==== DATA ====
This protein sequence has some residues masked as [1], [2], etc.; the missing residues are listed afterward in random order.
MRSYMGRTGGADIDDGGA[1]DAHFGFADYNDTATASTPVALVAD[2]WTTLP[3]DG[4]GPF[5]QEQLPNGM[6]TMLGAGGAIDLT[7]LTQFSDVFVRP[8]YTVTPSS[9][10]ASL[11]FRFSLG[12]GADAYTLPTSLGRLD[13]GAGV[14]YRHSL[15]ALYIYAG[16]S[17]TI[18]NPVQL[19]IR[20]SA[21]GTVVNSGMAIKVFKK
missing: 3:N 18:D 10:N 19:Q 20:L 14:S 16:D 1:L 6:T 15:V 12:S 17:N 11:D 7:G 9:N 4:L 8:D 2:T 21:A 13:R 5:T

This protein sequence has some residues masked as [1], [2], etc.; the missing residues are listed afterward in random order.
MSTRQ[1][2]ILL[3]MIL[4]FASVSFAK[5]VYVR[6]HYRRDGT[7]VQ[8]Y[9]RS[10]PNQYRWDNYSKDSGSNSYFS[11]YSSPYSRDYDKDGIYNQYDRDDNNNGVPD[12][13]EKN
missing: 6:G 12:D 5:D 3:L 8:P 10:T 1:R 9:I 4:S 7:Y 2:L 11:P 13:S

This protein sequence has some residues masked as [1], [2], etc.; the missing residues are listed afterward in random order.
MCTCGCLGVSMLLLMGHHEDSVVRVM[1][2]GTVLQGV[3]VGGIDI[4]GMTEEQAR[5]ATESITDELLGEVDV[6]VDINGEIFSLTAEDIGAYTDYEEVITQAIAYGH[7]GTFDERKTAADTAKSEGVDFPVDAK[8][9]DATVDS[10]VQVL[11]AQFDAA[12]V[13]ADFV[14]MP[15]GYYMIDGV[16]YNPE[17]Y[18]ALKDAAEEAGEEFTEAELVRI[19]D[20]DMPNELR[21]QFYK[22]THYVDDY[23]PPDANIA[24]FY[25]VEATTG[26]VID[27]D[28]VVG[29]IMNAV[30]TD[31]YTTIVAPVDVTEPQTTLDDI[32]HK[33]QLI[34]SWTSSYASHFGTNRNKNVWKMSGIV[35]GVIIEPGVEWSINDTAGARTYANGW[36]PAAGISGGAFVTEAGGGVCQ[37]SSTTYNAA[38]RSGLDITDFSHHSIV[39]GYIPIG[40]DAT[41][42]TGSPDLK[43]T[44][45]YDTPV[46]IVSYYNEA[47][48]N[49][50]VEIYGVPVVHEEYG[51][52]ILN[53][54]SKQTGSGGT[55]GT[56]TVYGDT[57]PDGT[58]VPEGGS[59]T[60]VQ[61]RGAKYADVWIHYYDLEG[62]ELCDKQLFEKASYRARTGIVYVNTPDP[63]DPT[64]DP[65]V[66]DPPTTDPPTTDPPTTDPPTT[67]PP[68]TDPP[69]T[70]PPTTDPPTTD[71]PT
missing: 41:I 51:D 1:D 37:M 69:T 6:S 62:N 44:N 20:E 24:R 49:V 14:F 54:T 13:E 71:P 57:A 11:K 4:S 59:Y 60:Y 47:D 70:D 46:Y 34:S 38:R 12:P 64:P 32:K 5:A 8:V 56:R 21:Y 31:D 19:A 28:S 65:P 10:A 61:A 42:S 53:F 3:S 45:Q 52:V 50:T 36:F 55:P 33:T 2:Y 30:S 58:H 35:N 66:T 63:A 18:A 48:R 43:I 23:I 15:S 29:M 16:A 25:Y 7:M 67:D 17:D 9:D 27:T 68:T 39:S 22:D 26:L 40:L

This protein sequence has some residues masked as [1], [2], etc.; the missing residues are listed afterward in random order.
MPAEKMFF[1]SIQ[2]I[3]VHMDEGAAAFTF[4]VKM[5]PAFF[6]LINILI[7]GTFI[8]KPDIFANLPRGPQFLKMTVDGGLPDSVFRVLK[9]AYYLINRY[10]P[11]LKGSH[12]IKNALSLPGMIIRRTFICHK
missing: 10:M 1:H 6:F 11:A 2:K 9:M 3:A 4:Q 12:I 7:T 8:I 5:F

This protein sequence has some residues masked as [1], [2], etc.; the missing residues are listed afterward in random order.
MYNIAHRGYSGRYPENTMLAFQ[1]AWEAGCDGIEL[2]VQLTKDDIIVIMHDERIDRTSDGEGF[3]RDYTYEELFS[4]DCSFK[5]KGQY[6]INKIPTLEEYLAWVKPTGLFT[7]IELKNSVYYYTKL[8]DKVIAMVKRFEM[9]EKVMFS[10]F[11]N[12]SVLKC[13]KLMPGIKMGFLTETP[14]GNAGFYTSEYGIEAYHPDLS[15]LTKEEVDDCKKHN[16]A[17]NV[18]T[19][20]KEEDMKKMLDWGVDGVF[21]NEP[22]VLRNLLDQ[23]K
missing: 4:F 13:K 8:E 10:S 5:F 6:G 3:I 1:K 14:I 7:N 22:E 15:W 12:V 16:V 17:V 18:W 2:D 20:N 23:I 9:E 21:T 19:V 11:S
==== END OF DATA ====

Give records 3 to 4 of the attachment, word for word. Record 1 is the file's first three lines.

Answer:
This protein sequence has some residues masked as [1], [2], etc.; the missing residues are listed afterward in random order.
MCTCGCLGVSMLLLMGHHEDSVVRVM[1][2]GTVLQGV[3]VGGIDI[4]GMTEEQAR[5]ATESITDELLGEVDV[6]VDINGEIFSLTAEDIGAYTDYEEVITQAIAYGH[7]GTFDERKTAADTAKSEGVDFPVDAK[8][9]DATVDS[10]VQVL[11]AQFDAA[12]V[13]ADFV[14]MP[15]GYYMIDGV[16]YNPE[17]Y[18]ALKDAAEEAGEEFTEAELVRI[19]D[20]DMPNELR[21]QFYK[22]THYVDDY[23]PPDANIA[24]FY[25]VEATTG[26]VID[27]D[28]VVG[29]IMNAV[30]TD[31]YTTIVAPVDVTEPQTTLDDI[32]HK[33]QLI[34]SWTSSYASHFGTNRNKNVWKMSGIV[35]GVIIEPGVEWSINDTAGARTYANGW[36]PAAGISGGAFVTEAGGGVCQ[37]SSTTYNAA[38]RSGLDITDFSHHSIV[39]GYIPIG[40]DAT[41][42]TGSPDLK[43]T[44][45]YDTPV[46]IVSYYNEA[47][48]N[49][50]VEIYGVPVVHEEYG[51][52]ILN[53][54]SKQTGSGGT[55]GT[56]TVYGDT[57]PDGT[58]VPEGGS[59]T[60]VQ[61]RGAKYADVWIHYYDLEG[62]ELCDKQLFEKASYRARTGIVYVNTPDP[63]DPT[64]DP[65]V[66]DPPTTDPPTTDPPTTDPPTT[67]PP[68]TDPP[69]T[70]PPTTDPPTTD[71]PT
missing: 41:I 51:D 1:D 37:M 69:T 6:S 62:N 44:N 20:E 24:R 49:V 14:F 54:T 13:E 71:P 57:A 11:K 4:S 59:Y 60:Y 47:D 70:D 46:Y 34:S 38:R 12:P 64:P 32:K 5:A 8:V 56:R 21:Y 31:D 19:A 28:S 65:P 10:A 61:A 42:S 53:F 3:S 45:Q 52:V 50:T 36:F 55:P 33:T 2:Y 30:S 58:H 35:N 66:T 63:A 18:A 48:R 43:I 23:I 15:S 29:M 16:A 25:Y 7:M 67:D 17:D 9:D 27:T 68:T 39:S 22:D 26:L 40:L

This protein sequence has some residues masked as [1], [2], etc.; the missing residues are listed afterward in random order.
MPAEKMFF[1]SIQ[2]I[3]VHMDEGAAAFTF[4]VKM[5]PAFF[6]LINILI[7]GTFI[8]KPDIFANLPRGPQFLKMTVDGGLPDSVFRVLK[9]AYYLINRY[10]P[11]LKGSH[12]IKNALSLPGMIIRRTFICHK
missing: 10:M 1:H 6:F 11:A 2:K 9:M 3:A 4:Q 12:I 7:T 8:I 5:F